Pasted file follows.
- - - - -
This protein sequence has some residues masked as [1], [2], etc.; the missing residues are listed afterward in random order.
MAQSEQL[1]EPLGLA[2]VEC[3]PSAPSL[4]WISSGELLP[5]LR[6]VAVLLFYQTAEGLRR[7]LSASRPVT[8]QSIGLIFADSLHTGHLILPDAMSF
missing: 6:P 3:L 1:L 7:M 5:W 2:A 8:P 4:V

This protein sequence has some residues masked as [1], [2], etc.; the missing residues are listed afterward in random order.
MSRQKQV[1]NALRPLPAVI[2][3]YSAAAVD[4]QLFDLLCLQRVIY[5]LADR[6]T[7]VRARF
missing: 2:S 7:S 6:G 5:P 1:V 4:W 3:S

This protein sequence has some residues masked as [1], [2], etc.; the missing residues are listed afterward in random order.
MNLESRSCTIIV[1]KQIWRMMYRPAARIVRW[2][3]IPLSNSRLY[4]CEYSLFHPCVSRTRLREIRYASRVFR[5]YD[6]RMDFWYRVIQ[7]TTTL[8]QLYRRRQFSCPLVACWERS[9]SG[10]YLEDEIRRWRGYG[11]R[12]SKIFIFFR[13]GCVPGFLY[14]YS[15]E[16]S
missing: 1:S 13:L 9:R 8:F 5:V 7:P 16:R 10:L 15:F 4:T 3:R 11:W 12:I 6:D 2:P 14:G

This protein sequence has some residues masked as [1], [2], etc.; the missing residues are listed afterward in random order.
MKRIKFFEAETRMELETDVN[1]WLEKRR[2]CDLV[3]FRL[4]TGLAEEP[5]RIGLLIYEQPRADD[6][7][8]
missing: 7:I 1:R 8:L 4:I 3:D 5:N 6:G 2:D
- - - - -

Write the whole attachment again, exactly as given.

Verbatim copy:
This protein sequence has some residues masked as [1], [2], etc.; the missing residues are listed afterward in random order.
MAQSEQL[1]EPLGLA[2]VEC[3]PSAPSL[4]WISSGELLP[5]LR[6]VAVLLFYQTAEGLRR[7]LSASRPVT[8]QSIGLIFADSLHTGHLILPDAMSF
missing: 6:P 3:L 1:L 7:M 5:W 2:A 8:P 4:V

This protein sequence has some residues masked as [1], [2], etc.; the missing residues are listed afterward in random order.
MSRQKQV[1]NALRPLPAVI[2][3]YSAAAVD[4]QLFDLLCLQRVIY[5]LADR[6]T[7]VRARF
missing: 2:S 7:S 6:G 5:P 1:V 4:W 3:S

This protein sequence has some residues masked as [1], [2], etc.; the missing residues are listed afterward in random order.
MNLESRSCTIIV[1]KQIWRMMYRPAARIVRW[2][3]IPLSNSRLY[4]CEYSLFHPCVSRTRLREIRYASRVFR[5]YD[6]RMDFWYRVIQ[7]TTTL[8]QLYRRRQFSCPLVACWERS[9]SG[10]YLEDEIRRWRGYG[11]R[12]SKIFIFFR[13]GCVPGFLY[14]YS[15]E[16]S
missing: 1:S 13:L 9:R 8:F 5:V 7:P 16:R 10:L 15:F 4:T 3:R 11:W 12:I 6:D 2:P 14:G

This protein sequence has some residues masked as [1], [2], etc.; the missing residues are listed afterward in random order.
MKRIKFFEAETRMELETDVN[1]WLEKRR[2]CDLV[3]FRL[4]TGLAEEP[5]RIGLLIYEQPRADD[6][7][8]
missing: 7:I 1:R 8:L 4:I 3:D 5:N 6:G 2:D